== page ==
Juanita Lewis is the Hudson Valley organizing director at Community Voices Heard (CVH) and a community partner collaborating with RPA on our fourth regional plan for the New York metropolitan region. I interviewed Juanita about her work on the fourth plan and in the Hudson Valley.
VB: Racial and economic justice have been central to this partnership, and fighting for racial and economic justice presents different challenges in different settings, can you talk about strategies you use to promote racial and economic justice in the Westchester/Hudson Valley region?
JL: With CVH, it is important to have members reflect the communities that we are organizing in. CVH has a large base of African Americans and Latino members in Westchester and Dutchess Counties. When there are meetings at city hall or strategy sessions, our members are leading and present for that process. That is important because so often, these meetings consist of mostly white people and white men in particular. So to have a strong group of leaders of color saying what different policies mean to our communities is powerful. And we don’t shy away from saying that these decisions are going to impact my community. Often times there is silence in response but that’s real. Folks of color make up a lot of the Hudson Valley region and they’re a part of the conversation.
VB: How has your organization changed as a result of partnering on the fourth regional plan? How are the challenges in the Hudson Valley similar and different to other partners in different parts of the region?
JL: We think about planning in a much more deliberate way. I am learning more about transportation than I thought I would. And the same thing with zoning. So many times, CVH is on the defensive end of planning processes and new developments because often times they don’t talk to us before projects start and we just have to take it. We had not been part of the process. But now when they’re talking about planning issues in the pre-development process like how many parking spaces a new development needs for the exchange of units, we have more information when we go to those meetings than what we had in the past. We now have the ability to actually ask RPA for information and resources to help develop CVH members.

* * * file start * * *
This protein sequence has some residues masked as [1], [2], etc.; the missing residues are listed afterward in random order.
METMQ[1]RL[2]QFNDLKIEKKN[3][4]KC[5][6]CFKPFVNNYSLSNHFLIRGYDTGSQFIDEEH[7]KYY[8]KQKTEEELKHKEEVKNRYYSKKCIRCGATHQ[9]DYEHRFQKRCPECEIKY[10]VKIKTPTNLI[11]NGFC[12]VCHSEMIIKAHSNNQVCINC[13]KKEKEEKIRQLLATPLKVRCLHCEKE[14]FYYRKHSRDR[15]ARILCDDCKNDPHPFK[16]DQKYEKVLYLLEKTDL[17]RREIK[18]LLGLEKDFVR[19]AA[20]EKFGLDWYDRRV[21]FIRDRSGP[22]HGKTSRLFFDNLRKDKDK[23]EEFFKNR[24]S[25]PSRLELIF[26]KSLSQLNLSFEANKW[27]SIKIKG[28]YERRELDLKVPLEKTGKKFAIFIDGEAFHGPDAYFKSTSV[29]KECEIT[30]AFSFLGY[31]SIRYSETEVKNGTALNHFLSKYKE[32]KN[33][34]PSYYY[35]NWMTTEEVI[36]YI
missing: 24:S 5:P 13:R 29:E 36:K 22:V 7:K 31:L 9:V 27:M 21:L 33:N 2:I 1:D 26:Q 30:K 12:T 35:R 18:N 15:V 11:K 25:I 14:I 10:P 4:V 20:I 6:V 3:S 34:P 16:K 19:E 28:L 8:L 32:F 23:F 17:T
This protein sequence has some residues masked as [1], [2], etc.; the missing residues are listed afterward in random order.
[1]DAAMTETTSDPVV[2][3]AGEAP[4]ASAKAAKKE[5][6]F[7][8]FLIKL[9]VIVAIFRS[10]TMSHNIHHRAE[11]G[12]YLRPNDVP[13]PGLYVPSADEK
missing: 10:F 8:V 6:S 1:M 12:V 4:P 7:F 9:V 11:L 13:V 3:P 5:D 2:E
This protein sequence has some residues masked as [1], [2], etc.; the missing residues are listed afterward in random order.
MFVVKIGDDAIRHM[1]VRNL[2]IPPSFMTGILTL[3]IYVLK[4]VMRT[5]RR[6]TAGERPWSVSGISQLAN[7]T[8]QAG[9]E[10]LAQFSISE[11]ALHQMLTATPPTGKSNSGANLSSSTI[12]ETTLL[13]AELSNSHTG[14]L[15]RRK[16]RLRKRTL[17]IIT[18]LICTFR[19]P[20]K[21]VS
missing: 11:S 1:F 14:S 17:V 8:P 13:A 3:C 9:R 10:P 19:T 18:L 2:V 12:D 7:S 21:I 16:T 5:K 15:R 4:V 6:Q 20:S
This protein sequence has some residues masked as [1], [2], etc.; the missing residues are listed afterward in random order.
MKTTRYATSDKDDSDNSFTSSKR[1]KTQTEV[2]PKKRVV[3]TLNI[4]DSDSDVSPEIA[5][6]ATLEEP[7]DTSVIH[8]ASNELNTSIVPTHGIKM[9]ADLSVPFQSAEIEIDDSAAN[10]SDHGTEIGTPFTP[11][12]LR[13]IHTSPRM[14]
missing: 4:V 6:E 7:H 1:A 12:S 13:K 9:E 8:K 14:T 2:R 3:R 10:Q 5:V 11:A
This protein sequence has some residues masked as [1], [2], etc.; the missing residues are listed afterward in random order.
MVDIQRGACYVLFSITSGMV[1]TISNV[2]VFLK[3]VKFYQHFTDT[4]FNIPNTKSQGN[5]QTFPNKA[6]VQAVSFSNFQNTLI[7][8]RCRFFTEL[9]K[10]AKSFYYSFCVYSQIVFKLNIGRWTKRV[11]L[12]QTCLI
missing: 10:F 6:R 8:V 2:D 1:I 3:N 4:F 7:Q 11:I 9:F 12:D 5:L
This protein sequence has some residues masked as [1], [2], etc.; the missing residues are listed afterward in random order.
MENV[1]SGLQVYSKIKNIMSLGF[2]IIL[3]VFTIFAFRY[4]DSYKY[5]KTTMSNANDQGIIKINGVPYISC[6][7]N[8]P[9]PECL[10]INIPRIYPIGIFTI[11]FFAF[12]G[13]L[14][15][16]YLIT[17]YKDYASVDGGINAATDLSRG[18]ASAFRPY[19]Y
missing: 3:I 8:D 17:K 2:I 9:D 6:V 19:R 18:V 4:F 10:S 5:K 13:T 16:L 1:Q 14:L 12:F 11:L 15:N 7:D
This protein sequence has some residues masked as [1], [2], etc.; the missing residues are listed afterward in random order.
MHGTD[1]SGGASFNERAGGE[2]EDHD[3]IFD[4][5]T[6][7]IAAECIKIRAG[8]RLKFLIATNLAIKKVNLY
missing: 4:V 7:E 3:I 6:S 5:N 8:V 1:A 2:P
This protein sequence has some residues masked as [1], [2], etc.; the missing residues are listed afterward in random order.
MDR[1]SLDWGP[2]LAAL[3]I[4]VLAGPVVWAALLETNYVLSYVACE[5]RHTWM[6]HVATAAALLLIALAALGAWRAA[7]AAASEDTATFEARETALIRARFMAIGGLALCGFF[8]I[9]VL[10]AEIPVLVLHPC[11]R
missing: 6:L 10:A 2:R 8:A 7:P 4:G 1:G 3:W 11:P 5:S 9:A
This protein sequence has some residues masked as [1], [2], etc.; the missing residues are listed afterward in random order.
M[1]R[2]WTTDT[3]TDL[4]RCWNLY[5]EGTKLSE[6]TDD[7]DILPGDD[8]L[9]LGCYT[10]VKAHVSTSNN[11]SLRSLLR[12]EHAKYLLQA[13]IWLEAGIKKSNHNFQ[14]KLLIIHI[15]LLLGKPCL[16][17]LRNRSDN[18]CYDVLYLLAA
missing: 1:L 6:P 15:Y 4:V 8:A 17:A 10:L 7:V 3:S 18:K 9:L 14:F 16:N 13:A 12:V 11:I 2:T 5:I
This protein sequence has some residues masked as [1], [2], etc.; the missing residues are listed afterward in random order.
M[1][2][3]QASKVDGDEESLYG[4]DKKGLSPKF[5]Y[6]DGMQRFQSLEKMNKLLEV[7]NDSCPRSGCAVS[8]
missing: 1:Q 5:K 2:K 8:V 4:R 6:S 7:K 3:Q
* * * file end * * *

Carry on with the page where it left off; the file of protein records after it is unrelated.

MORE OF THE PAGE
I think we do share challenges of other community partners but they’ve been doing their work longer in the region. A lot of MRNY and NYCC’s work has been rooted in house discrimination, fighting for inclusionary zoning whereas CVH’s work is primarily our community participation in the planning process or choice neighborhoods.
VB: Given your participation in the Fourth Regional Plan on issues of housing, community & economic development, energy & environment and transportation, what do you see as the most important needs for the communities you serve? What is your biggest priority for RPA to consider including in the plan?
JL: The recommendations that explicitly talk about the need for rent stabilization and rent control, for inclusionary zoning, and to address policies that created segregated areas. We know that segregation would not have happened if people of color were part of the conversation. CVH and other community partners have pushed RPA to include these issues. RPA including this in the plan empowers us at the local level. Having data and information that is backing up what we have been saying has been a powerful tool in our work
VB: What is your advice to urban planners trying to incorporate underrepresented voices?
JL: Be very intentional with who you put in the space and make sure they have real community connections because they are doing the actual work on the ground and have the relationships and insight needed for planning. They must be part of the process from the beginning.